About 22,016 people reached Italy by boat in 2006, down slightly from 2005. But the sea crossings are not without their dangers – it is thought hundreds die attempting to reach Europe. In June this year, 24 Africans drowned after a dinghy capsized south of Malta.



    Having migrated, many migrants send money home to family they have left behind. Billions of dollars each year is sent back to Africa from the diaspora around the world – in some cases making up a sizeable chunk of the home country’s GDP.

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    Filed under Africa, Current Events, Diaspora, Horn of Africa, Life, London, Media, News, Somali, Somalia, Thoughts, Traveling, World

    3 responses to “Destination Europe…

    1. This is a good post. It seems that people of the African diaspora are always nomadic. I love travelling + I struggle constantly with deciding to move back home to Tanzania. Should I do it for me or my family? I have been in Europe for so long now that I feel like I have become a black hybrid in the sense that I am an African girl who has had her legs dipped in cold European waters.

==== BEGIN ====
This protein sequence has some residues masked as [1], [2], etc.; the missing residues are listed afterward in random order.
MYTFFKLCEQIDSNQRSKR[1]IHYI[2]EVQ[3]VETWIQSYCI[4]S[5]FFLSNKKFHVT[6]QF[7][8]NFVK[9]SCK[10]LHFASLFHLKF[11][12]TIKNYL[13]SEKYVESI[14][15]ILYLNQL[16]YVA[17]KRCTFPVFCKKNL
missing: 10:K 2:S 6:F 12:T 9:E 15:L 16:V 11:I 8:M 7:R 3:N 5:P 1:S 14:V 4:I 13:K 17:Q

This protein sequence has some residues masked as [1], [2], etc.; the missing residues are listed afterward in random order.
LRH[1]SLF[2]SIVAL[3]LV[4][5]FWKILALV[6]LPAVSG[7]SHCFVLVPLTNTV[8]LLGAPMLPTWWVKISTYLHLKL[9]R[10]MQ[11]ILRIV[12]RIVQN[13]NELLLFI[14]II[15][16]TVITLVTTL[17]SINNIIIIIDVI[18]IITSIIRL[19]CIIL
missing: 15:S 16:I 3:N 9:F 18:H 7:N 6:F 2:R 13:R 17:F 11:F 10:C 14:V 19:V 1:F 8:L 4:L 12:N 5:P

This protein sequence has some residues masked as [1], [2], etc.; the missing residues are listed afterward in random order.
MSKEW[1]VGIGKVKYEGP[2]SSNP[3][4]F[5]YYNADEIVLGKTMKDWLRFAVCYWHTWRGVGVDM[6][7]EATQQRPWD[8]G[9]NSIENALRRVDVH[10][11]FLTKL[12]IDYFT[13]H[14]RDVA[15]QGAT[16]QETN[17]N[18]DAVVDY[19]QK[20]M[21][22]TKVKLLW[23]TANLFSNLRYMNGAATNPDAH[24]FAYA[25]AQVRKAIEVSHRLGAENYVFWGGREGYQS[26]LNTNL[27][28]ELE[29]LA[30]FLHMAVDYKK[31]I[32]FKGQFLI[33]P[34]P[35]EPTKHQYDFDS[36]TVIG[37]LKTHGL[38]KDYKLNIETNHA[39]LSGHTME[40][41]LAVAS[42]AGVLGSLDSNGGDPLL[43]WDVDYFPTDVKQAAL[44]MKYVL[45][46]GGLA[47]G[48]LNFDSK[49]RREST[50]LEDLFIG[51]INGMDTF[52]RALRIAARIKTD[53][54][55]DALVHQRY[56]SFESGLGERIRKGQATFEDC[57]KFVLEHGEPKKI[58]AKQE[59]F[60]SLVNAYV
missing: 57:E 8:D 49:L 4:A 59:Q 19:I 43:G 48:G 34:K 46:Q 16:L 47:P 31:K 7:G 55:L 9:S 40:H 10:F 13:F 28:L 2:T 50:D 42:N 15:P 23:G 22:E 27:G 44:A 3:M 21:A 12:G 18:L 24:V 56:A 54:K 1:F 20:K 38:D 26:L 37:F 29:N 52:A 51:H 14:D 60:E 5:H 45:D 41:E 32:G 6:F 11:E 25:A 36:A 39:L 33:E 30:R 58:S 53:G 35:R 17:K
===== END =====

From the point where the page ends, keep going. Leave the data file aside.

by the way, I have also started a fashion blog called volte face. check it out if you like 🙂 at

    2. Aya

      How depressing! I was especially stopped by the differences in life expectancy and population growth. I’m a little surprised by the 65% enrollment in primary schools; from what I’ve read in the past, the figure is much lower than that, especially with the advent of the AIDS crisis and particularly for girls.

    3. uzairu

      im an african boy a footballer but i want to start a better career of football in spain,please do anybody knows anyway out cos i wanted to travel by land,but im afraid of dangers,